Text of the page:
Another early Christian account of a debate between a saint and representatives of a different faith is found in Athanasius’ Life of Antony (mid-fourth-century), the first hagiography of Antony of Egypt, an account which was also widely disseminated in the Latin world thanks to Evagrius’ translation. In chapter 72 of Evagrius’ translation and onwards through chapter 80, Antony’s rhetorical prowess is demonstrated through various monologues against pagan philosophers who sought him out in his desert lodgings. The account opens with the following comment: “[Antony] was also remarkably wise: considering that he had no education it was amazing how very clever and shrewd he was” (White 1998: 53). Antony’s uneducated thwarting of pagan philosophy is a logical result of the promise of Christ found in Matthew 10:19-20, where it is stated that during persecutions the Holy Ghost will speak through the persecuted, and it is this divine aid that allows Antony to render the pagans “struck with wonder and amazement” (White 1998:59).

Antony, hopefully not debating his pet-pig
Aix-en-Provence - BM - ms. 0016, p.279, Book of Hours, Use of Paris, c.1480-1490
Courtesy of Enluminures

The debate against non-Christian is also an important feature of the legend of Pope Sylvester. Sylvester is most famous for his baptism of Constantine after the emperor had been cured of leprosy, and for his battle against a dragon deep in the recesses beneath Rome. In the account of his life in Legenda Aurea, however, the major feature is his debate against the Jews, a debate that brings about the conversion of Helena, Constantine’s mother. The debate is arranged as a duel, where the Christian doctors are set to debate with 161 of the most learned men of the Jews” (Jacobus de Voragine 2012: 65) under the auspices of pagan judges, and if one debater fails to counter the arguments of the other, he must step down and leave the scene for another on his team. Sylvester is the first Christian contender, and in due course he conquers the twelve most brilliant Jews – presumably a representative for each of the twelve Jewish tribes. The contest ends not with rhetorical defeat, but in a stand-down of miracles, in which Sylvester brings a bull back to life, which the Jewish master Zambri had caused to fall dead to the ground, allegedly by whispering the true name of God into its ear.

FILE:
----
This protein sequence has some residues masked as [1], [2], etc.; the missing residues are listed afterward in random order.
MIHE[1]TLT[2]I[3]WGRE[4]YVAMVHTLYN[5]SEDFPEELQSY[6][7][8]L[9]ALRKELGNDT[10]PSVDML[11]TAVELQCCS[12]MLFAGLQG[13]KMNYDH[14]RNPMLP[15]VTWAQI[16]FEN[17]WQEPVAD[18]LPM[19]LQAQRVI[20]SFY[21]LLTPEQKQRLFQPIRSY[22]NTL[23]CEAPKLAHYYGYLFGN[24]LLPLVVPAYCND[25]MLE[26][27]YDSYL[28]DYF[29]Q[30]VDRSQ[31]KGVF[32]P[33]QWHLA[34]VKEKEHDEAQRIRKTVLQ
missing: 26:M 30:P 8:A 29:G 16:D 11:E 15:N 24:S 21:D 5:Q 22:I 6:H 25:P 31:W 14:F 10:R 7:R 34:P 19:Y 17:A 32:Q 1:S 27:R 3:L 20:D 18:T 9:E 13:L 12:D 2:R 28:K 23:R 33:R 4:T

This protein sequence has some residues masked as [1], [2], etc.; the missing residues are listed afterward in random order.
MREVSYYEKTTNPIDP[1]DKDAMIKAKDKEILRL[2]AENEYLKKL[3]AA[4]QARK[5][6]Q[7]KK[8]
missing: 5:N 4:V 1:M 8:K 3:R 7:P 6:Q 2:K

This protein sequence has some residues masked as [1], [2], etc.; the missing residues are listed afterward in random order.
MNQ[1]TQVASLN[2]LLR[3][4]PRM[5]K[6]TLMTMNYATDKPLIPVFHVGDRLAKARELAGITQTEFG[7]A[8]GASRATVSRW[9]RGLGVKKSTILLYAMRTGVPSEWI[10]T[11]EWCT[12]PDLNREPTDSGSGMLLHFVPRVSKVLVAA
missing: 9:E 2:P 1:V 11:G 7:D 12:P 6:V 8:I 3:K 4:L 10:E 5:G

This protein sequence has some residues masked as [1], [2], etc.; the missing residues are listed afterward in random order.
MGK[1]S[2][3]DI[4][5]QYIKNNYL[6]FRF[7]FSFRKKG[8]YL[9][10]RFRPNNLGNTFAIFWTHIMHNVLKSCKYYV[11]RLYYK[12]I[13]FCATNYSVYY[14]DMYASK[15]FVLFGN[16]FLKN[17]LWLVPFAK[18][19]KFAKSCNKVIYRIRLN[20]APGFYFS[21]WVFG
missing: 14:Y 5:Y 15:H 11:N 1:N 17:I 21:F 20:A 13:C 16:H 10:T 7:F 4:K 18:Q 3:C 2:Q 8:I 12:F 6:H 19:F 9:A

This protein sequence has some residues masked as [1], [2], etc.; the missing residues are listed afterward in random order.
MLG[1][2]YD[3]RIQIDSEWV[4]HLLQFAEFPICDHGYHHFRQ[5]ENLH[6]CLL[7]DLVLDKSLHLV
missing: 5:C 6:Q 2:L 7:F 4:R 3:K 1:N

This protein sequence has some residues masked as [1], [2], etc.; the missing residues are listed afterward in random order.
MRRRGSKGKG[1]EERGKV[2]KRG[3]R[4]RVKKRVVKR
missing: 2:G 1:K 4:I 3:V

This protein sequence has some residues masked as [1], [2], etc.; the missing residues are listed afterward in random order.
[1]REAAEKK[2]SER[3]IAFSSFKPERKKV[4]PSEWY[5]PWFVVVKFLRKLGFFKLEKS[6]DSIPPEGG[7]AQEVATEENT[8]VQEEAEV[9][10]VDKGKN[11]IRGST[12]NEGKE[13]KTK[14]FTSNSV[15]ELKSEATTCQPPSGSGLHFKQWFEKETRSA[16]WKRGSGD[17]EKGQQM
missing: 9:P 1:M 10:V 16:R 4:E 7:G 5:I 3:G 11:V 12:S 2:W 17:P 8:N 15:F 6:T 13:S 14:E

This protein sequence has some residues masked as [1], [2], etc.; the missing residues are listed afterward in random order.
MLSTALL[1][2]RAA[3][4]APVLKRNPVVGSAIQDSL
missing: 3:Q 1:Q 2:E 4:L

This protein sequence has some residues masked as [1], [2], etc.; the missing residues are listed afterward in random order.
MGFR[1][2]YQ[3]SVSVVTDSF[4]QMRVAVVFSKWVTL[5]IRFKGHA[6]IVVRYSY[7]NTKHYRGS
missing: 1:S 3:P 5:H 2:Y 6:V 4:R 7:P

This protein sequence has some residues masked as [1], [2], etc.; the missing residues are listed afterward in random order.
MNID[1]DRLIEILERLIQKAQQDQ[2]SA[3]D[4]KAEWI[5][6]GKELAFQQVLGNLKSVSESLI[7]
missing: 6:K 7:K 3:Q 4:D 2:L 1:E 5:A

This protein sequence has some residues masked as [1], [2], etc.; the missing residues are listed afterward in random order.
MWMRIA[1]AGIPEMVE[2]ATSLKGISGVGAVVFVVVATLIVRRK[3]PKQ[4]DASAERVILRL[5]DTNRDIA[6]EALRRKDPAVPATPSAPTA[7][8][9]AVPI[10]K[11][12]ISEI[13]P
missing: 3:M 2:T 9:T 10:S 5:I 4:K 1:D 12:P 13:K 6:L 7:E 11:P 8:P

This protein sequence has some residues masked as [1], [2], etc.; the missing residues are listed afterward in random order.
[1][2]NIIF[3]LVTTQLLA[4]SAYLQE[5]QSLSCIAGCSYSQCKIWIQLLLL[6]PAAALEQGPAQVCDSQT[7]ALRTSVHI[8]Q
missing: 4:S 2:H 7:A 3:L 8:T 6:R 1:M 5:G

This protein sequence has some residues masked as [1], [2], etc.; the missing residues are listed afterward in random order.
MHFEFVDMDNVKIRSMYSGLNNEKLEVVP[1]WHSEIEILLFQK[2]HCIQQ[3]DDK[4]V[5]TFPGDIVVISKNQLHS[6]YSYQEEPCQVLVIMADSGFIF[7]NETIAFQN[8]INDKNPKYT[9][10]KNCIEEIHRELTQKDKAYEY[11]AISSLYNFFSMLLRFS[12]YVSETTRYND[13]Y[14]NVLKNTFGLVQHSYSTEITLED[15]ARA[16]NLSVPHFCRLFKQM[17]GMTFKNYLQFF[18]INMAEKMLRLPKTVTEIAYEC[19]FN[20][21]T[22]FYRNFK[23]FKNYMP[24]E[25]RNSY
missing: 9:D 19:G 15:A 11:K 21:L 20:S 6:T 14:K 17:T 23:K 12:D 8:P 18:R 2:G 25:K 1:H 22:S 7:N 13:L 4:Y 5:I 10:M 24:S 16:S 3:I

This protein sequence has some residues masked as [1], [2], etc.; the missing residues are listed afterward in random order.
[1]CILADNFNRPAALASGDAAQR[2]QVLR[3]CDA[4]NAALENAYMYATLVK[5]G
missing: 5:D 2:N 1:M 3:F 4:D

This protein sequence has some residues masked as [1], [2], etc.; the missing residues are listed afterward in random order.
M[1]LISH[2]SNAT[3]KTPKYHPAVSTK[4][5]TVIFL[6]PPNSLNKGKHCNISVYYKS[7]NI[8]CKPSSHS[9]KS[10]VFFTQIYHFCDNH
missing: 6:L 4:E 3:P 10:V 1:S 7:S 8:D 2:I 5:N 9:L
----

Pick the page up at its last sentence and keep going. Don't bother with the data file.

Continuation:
Sylvester baptising Emperor Constantine
Paris - Bibl. Sainte-Geneviève - ms. 0102, f.312v, Sacramentarium, Use of Paris, c.1270
Courtesy of Enluminures

Catherine and the philosophers
Limoges - BM - ms. 0002, f.208v, Graduale, Use of Notre Dame de Fontevrault, c.1250-1260
Courtesy of Enluminures

The most famous of these debaters of the faith is of course Catherine of Alexandria. The story of the young Christian girl debating fifty great pagan philosophers was well-known throughout the entire Middle Ages, and her life was translated into several European vernaculars, including Anglo-Norman and Middle Welsh. Catherine is often depicted with a book to symbolise her wisdom, sometimes together with the instruments of her passion, such as the big wheel or the sword that ultimately killed her. The most expansive account of this story with which I am familiar is not the Legenda Aurea, where Jacobus’ chief interest seems to be an orderly and summarily categorisation of Catherine’s virtues and knowledge. A fuller rendition of Catherine’s contest can be found in the Life of St. Catherine by Clemence of Barking, written in the mid-twelfth century. Clemence’s portrayal of Catherine’s debate is an evocative and emotive, and often contains brief digressions and expositions on truth and folly. The pagan philosophers are depicted as arrogant and jealous, being foolish for trusting more in their philosophy than the pure faith of Catherine.